President Nicolas Sarkozy urged India on Saturday to support France's agenda of reforming the global monetary system during its presidency of the G20 and hinted a nuclear deal could be signed on his trip.
The French president started his four-day visit in the southern technology hub of Bangalore. He leads a delegation of 50 senior businessmen as well as top cabinet officials, including Economy Minister Christine Lagarde.
He wants to push an ambitious agenda for the G20 group of developed and emerging nations, including reform of the international monetary system, improvements in global governance and greater stability in international commodity prices.
Please help us throughout this year to change this state of things (in the monetary system). We need you to regulate the international monetary order, he said, adding that the Indian rupee will one day count as a major global currency.
Sarkozy also asked for the support of Indian farmers to make the world understand that the price of agricultural or other raw materials cannot be regulated exclusively by speculation and change in an erratic way.
Sarkozy will meet Indian Prime Minister Manmohan Singh on Monday and has hinted at the progress of a multi-billion euro deal for the sale of two nuclear reactors to India.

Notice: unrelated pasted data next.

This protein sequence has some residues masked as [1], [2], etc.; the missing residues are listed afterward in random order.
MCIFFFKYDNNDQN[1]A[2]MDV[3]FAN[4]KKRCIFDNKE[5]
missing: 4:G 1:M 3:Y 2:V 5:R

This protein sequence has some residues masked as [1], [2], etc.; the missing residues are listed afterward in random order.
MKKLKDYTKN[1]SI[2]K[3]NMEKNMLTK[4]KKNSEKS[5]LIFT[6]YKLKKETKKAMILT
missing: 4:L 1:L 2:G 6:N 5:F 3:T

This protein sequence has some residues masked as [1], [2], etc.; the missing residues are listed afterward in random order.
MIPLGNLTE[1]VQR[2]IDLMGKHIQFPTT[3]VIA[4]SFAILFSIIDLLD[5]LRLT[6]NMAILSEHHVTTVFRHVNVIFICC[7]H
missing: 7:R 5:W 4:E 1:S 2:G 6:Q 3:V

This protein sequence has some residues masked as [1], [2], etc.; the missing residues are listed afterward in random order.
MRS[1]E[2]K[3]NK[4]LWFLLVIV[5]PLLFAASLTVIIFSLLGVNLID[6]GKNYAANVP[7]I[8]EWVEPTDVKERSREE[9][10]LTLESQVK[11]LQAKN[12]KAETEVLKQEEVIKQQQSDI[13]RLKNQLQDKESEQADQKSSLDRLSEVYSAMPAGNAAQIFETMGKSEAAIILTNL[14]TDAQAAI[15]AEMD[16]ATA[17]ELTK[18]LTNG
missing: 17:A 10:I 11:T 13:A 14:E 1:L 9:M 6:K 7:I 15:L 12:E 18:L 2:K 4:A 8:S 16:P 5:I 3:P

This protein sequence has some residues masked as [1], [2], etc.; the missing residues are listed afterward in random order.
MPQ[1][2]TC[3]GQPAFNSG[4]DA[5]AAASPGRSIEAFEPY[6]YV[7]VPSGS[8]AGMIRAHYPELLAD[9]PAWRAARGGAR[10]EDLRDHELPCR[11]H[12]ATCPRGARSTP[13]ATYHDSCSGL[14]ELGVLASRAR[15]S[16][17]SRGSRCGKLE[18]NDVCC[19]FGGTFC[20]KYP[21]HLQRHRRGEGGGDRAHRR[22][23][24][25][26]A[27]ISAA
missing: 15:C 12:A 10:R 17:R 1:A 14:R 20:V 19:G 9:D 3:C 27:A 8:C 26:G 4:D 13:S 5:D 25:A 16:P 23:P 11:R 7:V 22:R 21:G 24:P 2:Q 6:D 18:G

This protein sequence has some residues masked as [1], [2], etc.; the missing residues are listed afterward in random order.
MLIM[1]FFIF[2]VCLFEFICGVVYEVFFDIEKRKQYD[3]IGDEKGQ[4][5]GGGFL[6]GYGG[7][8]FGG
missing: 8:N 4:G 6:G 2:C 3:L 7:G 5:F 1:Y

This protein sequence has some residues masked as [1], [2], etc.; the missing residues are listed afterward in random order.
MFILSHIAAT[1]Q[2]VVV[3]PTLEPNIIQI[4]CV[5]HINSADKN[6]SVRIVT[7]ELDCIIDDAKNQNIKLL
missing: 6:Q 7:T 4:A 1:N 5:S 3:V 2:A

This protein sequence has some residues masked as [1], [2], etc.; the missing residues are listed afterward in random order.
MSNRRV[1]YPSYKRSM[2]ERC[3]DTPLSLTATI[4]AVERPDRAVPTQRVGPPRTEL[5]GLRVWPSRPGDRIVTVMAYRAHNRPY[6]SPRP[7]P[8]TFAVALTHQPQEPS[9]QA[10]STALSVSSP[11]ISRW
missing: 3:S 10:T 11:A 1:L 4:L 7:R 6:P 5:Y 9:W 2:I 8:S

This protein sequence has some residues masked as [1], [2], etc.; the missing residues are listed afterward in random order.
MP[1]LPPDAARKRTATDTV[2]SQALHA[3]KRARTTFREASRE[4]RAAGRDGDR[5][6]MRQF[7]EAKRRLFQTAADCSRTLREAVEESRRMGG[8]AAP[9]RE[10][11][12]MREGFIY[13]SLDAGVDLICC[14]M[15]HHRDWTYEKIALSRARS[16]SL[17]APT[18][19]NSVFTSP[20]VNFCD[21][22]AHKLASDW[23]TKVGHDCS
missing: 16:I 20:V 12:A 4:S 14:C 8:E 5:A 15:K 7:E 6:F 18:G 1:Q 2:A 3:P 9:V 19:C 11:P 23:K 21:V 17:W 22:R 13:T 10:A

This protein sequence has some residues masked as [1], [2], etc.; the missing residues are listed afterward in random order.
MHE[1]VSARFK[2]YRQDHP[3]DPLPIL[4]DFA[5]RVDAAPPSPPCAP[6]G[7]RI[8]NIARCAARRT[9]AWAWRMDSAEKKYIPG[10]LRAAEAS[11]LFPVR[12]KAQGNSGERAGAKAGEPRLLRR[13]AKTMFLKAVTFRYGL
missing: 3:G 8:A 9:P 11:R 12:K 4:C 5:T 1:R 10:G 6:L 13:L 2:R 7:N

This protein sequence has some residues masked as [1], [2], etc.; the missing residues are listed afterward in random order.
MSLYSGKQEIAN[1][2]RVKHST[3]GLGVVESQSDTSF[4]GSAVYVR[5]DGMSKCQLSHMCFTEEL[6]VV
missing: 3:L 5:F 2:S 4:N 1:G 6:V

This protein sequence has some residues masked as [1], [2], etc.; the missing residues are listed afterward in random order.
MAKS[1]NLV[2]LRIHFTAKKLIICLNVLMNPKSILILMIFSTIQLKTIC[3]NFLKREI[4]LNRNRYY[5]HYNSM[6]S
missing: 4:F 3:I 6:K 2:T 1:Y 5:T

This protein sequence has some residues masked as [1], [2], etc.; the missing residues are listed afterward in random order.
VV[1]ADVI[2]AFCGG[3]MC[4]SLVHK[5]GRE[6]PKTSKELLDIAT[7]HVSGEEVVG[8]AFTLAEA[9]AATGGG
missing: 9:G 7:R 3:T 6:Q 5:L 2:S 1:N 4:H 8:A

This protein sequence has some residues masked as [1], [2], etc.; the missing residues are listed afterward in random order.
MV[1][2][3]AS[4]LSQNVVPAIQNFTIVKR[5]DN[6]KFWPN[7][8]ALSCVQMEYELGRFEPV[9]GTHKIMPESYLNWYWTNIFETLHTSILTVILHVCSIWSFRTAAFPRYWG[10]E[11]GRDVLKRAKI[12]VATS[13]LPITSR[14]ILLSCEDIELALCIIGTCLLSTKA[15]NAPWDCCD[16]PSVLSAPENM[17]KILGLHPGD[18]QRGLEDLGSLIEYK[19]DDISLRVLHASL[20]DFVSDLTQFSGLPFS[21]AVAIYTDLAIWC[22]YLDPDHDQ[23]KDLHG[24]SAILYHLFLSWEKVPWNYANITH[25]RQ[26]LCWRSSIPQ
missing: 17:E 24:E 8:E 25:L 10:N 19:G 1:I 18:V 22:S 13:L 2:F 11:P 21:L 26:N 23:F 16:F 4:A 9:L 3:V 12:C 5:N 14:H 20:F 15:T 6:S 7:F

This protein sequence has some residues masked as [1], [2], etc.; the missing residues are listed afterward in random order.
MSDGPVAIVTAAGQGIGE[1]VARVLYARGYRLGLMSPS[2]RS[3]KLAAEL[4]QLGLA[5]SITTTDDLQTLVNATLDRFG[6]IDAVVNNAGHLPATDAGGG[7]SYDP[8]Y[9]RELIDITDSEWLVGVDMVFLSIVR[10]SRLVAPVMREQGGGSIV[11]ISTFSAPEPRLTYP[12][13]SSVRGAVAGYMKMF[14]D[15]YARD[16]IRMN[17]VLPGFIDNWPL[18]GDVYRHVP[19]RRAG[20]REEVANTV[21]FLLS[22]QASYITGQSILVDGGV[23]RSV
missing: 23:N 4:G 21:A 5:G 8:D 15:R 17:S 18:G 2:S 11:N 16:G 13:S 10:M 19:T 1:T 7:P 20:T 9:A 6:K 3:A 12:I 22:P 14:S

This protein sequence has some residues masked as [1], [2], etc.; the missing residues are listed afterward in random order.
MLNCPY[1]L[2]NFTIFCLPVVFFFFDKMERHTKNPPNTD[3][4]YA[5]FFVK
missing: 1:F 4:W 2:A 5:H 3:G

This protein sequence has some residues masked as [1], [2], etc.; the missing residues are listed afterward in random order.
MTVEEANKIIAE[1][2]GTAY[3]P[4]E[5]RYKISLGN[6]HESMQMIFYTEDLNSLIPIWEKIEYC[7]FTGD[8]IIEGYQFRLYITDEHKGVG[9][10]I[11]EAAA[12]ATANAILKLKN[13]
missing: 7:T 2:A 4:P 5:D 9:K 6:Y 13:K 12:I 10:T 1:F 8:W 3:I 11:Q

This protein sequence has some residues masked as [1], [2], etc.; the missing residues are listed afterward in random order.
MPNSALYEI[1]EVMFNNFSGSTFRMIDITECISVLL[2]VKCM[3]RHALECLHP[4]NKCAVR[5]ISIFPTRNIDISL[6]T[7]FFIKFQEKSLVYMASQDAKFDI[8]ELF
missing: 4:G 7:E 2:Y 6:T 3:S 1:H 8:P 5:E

SUPPORT FOR U.N. SEAT
French nuclear group Areva
India has given the green light for construction and suggested a framework contract could be concluded during the visit.
In an interview published on Saturday by the Times of India, Sarkozy said discussions on the agreement were continuing and everything was being done for a deal to be reached during his time in India.
Areva is becoming a key partner for Indian nuclear energy, he said later in a speech given at the Indian space agency, the ISRO.
Sarkozy's trip to India, an emerging market star whose fast-developing power sector is of interes to foreign investors, comes soon after visits by U.S. President Barack Obama and British Prime Minister David Cameron.
Russian President Dmitry Medvedev and his Chinese counterpart Hu Jintao are due in India before the end of the year.
Sarkozy repeated France's support for India's longstanding demand to win a permanent seat on the U.N. Security Council, as Obama did in November, in acknowledgement of India's growing global clout.
French firms are also hoping to secure lucrative defense deals with India, including the sale of 126 fighter jets and a smaller contract for defense electronics group Thales